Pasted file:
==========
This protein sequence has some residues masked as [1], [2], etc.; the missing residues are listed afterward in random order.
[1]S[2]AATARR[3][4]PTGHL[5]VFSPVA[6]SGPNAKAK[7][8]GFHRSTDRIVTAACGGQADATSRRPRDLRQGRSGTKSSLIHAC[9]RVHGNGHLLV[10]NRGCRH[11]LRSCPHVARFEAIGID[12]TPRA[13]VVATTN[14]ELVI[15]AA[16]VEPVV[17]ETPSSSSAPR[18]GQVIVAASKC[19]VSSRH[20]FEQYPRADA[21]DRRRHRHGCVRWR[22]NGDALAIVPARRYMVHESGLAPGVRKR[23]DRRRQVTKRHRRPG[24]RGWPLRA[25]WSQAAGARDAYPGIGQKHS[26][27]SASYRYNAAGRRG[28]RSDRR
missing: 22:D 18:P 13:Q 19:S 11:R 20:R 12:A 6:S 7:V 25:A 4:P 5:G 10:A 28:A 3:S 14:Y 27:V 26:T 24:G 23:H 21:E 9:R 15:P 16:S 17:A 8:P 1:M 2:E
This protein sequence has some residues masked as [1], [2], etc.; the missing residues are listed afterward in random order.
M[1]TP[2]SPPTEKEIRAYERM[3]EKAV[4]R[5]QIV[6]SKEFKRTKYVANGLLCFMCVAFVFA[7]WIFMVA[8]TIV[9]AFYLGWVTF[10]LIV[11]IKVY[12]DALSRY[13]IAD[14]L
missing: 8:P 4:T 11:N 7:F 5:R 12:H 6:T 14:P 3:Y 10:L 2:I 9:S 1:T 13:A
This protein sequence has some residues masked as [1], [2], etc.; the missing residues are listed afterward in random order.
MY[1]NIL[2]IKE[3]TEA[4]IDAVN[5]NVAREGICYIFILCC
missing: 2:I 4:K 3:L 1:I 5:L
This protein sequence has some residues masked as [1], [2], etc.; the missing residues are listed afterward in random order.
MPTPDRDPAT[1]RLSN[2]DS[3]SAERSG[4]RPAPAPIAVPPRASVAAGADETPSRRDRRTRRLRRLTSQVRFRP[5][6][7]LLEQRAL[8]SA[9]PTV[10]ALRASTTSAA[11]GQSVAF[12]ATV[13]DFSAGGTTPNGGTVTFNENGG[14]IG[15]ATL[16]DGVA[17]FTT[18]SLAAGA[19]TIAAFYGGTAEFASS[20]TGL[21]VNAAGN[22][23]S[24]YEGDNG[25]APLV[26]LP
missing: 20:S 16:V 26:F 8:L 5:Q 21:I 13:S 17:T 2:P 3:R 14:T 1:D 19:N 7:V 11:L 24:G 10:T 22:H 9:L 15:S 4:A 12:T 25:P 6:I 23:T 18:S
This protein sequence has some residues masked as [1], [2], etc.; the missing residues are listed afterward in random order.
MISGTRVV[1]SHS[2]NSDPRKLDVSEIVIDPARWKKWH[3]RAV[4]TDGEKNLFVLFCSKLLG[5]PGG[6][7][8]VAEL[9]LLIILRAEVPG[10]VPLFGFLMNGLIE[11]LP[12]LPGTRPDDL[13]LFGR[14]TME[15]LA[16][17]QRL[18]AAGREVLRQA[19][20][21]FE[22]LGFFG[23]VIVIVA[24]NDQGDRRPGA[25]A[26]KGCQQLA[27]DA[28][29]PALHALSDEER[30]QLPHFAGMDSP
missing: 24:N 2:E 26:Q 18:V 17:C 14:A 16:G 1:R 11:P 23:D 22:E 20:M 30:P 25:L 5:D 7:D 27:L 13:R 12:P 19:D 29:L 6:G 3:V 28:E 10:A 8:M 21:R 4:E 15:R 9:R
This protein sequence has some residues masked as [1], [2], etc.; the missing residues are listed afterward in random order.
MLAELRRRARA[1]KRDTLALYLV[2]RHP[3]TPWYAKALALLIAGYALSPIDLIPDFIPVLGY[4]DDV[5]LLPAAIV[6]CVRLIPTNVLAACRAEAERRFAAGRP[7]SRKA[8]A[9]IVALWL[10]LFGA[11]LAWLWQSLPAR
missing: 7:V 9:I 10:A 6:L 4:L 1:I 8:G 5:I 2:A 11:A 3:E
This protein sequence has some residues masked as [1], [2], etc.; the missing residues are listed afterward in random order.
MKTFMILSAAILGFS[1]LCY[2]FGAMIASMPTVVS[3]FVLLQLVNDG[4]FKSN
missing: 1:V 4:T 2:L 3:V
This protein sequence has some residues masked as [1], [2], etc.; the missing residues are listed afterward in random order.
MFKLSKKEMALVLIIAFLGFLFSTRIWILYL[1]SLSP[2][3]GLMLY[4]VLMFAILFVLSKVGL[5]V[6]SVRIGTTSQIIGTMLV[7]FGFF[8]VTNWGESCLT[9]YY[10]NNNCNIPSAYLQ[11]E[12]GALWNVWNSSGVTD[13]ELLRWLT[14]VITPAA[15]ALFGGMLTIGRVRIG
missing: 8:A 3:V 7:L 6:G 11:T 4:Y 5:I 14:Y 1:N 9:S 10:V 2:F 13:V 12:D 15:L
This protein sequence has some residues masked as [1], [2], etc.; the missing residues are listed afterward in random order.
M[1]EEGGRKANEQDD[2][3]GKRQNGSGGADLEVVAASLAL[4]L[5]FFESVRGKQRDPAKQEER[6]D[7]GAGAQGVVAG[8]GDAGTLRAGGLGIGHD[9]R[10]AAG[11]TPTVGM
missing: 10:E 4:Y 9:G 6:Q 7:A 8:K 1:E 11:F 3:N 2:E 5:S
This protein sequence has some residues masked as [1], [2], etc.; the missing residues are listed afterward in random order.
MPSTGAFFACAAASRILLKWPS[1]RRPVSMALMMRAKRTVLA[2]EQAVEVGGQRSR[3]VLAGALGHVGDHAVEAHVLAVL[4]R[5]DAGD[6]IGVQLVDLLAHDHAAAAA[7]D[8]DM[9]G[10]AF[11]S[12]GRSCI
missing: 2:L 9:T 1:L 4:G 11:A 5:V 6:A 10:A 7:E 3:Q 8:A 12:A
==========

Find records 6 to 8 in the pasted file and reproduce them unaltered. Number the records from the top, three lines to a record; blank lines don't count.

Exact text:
This protein sequence has some residues masked as [1], [2], etc.; the missing residues are listed afterward in random order.
MLAELRRRARA[1]KRDTLALYLV[2]RHP[3]TPWYAKALALLIAGYALSPIDLIPDFIPVLGY[4]DDV[5]LLPAAIV[6]CVRLIPTNVLAACRAEAERRFAAGRP[7]SRKA[8]A[9]IVALWL[10]LFGA[11]LAWLWQSLPAR
missing: 7:V 9:I 10:A 6:L 4:L 1:I 8:G 5:I 2:A 11:A 3:E
This protein sequence has some residues masked as [1], [2], etc.; the missing residues are listed afterward in random order.
MKTFMILSAAILGFS[1]LCY[2]FGAMIASMPTVVS[3]FVLLQLVNDG[4]FKSN
missing: 1:V 4:T 2:L 3:V
This protein sequence has some residues masked as [1], [2], etc.; the missing residues are listed afterward in random order.
MFKLSKKEMALVLIIAFLGFLFSTRIWILYL[1]SLSP[2][3]GLMLY[4]VLMFAILFVLSKVGL[5]V[6]SVRIGTTSQIIGTMLV[7]FGFF[8]VTNWGESCLT[9]YY[10]NNNCNIPSAYLQ[11]E[12]GALWNVWNSSGVTD[13]ELLRWLT[14]VITPAA[15]ALFGGMLTIGRVRIG
missing: 8:A 3:V 7:L 6:G 11:T 4:Y 5:I 14:Y 1:N 9:S 10:V 2:F 13:V 12:D 15:L